Earthquake Monitoring

Analog Seismometers

Analog stations are called "analog" because the analog signal is converted into digital information at the site of data processing. This means that the analog signal must be sent, in this case over phone lines, from each station to the central site. Each station's signal is then converted from analog to digital by hardware and processed by computers.

Signals from analog stations go off-scale quickly because the electronics and analog phone lines have limited dynamic range. However, each analog station is somewhat simpler, the time stamping of the data is done simultaneously, and the data conversion hardware is at the central site, so the analog stations are somewhat easier to maintain.

Big Machines

Ranger

Photo of the Ranger seismometer was developed in the late 1950/s for a hard (in excess of about 3kg or 6.6lbs) landing on the Moon. The mass weighs about 1.5 kg (about 3.3 lbs) and is actually a suspended ring magnet.

The Ranger seismometer was developed in the late 1950/s for a hard (in excess of about 3kg or 6.6lbs) landing on the Moon. The mass weighs about 1.5 kg (about 3.3 lbs) and is actually a suspended ring magnet.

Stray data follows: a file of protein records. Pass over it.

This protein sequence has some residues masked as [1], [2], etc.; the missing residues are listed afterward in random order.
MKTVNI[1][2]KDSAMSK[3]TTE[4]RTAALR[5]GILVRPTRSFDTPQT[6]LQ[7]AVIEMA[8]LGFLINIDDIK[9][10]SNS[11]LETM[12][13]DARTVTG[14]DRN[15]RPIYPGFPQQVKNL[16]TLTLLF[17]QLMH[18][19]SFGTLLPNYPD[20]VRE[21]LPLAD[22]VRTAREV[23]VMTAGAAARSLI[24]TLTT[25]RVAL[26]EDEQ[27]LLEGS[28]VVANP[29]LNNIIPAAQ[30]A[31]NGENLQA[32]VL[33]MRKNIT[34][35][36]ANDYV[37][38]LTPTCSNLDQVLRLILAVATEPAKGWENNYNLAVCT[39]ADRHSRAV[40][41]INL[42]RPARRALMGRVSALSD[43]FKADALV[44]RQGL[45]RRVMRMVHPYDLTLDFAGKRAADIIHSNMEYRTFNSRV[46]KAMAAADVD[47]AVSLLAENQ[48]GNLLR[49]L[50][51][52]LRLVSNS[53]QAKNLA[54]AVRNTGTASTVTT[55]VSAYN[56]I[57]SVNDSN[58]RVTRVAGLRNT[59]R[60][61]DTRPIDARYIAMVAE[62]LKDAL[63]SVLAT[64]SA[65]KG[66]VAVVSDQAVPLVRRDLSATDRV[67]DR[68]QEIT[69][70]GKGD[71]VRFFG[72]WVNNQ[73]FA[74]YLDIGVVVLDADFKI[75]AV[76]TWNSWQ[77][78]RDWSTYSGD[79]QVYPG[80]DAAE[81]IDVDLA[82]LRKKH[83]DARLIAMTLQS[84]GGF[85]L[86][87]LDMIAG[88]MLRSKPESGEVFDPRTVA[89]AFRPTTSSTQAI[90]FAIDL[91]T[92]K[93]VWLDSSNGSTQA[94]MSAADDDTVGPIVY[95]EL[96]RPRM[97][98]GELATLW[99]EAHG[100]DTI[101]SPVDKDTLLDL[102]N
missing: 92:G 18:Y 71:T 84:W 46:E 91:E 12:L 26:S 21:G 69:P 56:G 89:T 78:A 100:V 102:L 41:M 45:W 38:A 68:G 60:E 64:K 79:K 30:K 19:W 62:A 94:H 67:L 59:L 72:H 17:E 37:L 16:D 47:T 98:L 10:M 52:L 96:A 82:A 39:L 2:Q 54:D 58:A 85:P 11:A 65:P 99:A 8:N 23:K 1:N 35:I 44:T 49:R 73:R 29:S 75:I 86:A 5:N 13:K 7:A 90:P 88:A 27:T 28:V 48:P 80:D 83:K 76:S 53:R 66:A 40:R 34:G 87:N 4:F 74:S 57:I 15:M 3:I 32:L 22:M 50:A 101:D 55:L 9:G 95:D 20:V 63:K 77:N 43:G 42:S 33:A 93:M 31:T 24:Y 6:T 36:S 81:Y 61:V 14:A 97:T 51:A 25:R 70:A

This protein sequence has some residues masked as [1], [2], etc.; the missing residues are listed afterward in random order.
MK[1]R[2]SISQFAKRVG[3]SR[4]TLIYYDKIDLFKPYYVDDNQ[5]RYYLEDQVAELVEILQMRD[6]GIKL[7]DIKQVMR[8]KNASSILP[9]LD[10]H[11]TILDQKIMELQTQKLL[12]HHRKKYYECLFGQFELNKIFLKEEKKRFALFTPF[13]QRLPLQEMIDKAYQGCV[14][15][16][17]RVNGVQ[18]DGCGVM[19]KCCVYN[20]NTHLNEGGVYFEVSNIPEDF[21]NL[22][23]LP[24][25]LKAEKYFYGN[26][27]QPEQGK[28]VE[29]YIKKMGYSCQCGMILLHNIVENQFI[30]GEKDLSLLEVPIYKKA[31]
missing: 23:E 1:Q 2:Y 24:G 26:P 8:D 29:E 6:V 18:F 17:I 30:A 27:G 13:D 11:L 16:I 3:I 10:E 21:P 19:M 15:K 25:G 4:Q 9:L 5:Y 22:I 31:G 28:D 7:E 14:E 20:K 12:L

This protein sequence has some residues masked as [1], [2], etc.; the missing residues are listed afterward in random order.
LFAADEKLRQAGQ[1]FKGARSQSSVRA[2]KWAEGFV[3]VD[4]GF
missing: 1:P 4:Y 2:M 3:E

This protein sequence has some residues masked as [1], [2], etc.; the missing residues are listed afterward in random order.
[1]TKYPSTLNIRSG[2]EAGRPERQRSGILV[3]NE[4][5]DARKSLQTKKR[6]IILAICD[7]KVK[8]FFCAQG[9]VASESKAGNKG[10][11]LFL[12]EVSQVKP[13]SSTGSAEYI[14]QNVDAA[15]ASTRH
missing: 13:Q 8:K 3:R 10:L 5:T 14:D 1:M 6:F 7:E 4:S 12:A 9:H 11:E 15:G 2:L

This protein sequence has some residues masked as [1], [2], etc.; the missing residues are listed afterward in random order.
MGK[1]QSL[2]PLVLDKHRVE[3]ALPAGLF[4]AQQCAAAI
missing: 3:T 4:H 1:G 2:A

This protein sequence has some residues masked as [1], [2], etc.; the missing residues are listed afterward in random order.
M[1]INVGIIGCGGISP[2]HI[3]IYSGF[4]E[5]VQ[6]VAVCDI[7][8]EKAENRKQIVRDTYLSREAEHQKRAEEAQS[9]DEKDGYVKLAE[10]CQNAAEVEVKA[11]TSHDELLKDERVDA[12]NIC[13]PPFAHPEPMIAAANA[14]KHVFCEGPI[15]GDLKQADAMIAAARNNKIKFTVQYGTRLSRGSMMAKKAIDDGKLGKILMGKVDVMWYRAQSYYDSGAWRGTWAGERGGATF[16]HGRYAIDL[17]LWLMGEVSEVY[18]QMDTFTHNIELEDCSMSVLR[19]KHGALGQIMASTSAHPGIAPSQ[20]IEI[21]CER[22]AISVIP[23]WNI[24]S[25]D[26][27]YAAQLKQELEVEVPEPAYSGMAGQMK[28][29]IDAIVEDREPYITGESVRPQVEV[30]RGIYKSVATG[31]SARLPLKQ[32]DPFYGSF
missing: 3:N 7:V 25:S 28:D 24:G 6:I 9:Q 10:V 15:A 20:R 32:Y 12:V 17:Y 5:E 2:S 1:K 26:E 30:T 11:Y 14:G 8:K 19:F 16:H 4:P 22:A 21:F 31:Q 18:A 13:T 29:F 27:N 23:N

Wood-Anderson

Phot of the Wood-Anderson seismometer developed in the 1920's.

Harry Wood and John Anderson developed the Wood-Anderson seismometer in the 1920's to record local earthquakes in southern California. It photographically records the horizontal motion.

Viking 75

Photo of the Viking 75 seismometerthat was first developed to be placed on the surface of mars in 1976 during the Viking Mars Mission.

This is a model of the seismometer that was first developed to be placed on the surface of mars in 1976 during the Viking Mars Mission. It records shaking in all three dimensions.


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